I mean a blinking LED is cool for the first time but then you just forget about it. But for playing cards, or 3D printed stuff, it's something you can actually use it and you can keep improving it, driving more learning.

Given the adoption of Arduino, I'd be surprised if no one has developed a solid course for kids yet.


What I like:

- Data driven

- High-quality output

- Raster and vector output

What I don't like:

- Complicated to set up (install Ruby, install multiple dependencies, compile code). This will scare away many potential users.

- Complicated to use (edit text files and run command line scripts). While I like this workflow personally, I feel this will again scare away some people.

- There's already many generic tools where you can write scripts to produce images from input data. Maybe you could explain why your tool is better suited for designing cards, given how complicated it is?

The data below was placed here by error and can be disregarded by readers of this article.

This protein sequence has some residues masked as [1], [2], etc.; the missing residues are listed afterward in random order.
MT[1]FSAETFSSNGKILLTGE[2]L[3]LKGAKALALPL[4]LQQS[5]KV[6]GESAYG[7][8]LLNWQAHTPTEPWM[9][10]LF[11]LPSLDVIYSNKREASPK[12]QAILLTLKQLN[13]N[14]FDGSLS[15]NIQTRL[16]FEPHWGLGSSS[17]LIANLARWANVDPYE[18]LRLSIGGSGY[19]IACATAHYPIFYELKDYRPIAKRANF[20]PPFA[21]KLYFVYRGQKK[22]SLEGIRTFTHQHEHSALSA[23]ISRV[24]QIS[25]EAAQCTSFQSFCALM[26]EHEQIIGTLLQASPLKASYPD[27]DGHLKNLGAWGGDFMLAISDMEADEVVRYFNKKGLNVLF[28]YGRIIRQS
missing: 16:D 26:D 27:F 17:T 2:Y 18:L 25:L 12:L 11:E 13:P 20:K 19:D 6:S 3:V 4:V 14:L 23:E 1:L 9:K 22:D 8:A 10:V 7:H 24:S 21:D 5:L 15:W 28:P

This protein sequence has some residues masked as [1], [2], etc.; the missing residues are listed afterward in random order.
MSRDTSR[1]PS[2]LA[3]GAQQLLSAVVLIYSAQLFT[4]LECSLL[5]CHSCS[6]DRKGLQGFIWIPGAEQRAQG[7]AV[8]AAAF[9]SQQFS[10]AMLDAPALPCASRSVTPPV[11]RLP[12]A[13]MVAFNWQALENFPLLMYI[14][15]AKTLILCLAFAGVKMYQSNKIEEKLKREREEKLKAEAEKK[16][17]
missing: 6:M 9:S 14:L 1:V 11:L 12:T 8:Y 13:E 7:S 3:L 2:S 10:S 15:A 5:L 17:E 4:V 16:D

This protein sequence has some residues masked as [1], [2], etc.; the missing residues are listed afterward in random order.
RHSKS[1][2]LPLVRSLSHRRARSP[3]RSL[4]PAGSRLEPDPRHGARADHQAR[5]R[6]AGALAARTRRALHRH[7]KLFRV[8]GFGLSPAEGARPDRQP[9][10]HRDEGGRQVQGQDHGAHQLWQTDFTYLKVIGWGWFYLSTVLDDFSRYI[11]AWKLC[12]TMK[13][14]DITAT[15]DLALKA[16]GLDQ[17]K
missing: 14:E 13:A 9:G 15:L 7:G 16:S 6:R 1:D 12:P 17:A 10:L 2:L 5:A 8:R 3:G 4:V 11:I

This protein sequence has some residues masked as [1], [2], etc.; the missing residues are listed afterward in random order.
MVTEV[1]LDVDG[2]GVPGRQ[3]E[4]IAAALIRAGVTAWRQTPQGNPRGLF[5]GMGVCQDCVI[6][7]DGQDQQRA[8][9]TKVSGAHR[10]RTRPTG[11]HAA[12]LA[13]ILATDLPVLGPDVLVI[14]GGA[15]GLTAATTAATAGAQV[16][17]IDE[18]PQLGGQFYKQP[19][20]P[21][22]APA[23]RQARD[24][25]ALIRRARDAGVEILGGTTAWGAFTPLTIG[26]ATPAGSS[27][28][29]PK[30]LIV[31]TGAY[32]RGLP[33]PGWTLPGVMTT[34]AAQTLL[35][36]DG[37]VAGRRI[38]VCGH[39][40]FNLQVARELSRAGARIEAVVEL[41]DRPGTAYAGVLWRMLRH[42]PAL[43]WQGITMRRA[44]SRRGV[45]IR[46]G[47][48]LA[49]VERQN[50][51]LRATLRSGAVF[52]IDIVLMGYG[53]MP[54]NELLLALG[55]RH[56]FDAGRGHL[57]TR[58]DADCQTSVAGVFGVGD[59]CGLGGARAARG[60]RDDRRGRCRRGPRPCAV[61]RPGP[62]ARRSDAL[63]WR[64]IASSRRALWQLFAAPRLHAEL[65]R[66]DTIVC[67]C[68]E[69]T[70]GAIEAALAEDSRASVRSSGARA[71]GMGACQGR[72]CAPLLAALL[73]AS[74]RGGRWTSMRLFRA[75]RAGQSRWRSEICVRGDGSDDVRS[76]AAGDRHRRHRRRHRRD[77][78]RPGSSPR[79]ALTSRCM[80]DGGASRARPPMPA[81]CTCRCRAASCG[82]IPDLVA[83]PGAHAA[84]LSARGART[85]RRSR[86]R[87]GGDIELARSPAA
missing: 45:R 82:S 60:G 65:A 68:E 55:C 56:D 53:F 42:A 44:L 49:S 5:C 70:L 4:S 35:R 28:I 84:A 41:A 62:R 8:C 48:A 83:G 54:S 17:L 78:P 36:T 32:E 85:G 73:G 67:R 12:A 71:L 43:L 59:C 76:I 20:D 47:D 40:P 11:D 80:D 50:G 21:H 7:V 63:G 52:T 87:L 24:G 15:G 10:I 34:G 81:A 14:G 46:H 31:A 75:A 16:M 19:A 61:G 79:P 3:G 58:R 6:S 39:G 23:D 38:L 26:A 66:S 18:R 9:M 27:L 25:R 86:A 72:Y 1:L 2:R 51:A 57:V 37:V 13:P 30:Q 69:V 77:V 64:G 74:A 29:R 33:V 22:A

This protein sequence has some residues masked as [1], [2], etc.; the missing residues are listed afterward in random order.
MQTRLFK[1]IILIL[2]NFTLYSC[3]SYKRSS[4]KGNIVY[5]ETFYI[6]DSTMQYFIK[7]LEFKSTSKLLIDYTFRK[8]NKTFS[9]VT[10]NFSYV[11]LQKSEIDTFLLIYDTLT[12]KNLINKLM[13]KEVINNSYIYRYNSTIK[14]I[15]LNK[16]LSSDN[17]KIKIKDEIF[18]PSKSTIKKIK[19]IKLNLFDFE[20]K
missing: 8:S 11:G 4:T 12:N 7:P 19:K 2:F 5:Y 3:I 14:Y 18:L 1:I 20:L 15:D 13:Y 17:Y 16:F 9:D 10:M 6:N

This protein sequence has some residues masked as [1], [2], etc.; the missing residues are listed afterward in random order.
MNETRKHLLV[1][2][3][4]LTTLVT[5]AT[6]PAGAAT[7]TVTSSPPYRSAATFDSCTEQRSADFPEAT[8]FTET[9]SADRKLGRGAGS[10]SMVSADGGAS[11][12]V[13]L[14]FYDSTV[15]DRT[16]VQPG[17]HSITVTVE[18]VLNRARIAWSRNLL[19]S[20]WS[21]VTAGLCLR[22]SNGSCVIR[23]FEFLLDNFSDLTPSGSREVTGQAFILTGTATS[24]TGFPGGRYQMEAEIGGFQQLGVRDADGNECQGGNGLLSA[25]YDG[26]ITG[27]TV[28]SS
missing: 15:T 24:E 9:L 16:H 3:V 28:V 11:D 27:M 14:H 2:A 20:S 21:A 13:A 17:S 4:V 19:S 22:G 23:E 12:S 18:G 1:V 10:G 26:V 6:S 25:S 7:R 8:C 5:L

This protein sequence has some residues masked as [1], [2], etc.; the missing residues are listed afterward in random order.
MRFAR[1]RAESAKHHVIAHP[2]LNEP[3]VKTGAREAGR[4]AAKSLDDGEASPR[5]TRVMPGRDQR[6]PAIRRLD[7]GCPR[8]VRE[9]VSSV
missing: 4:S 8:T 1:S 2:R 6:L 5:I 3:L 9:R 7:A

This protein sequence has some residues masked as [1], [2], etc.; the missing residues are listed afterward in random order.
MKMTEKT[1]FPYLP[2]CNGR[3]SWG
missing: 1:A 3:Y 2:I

I simply made a thing that I wanted to use. And then made it open source in case anyone else wanted to contribute. I've used a ton of tools for this task for nearly 10 years now - most notably nanDeck, but trying out just about everything else. I kept saying, "this is cool, but I want to do it in Ruby".

I also wanted an open source alternative to nanDeck. I love nanDeck, and Andrea Nini has been amazingly responsive at fixing bugs quickly, and at pushing out new features frequently. But open source projects (if done right) build more of the user-developer community that I'm looking for.

Regarding being complicated. Personally, I made Squib to match the way I think. Doing rapid prototyping on card games is both complicated tedious no matter which way you slice it. Squib helps with the tedious part. Ruby provides so much to take complex tasks and condense them to readable code - I wanted to leverage that for a very specific task.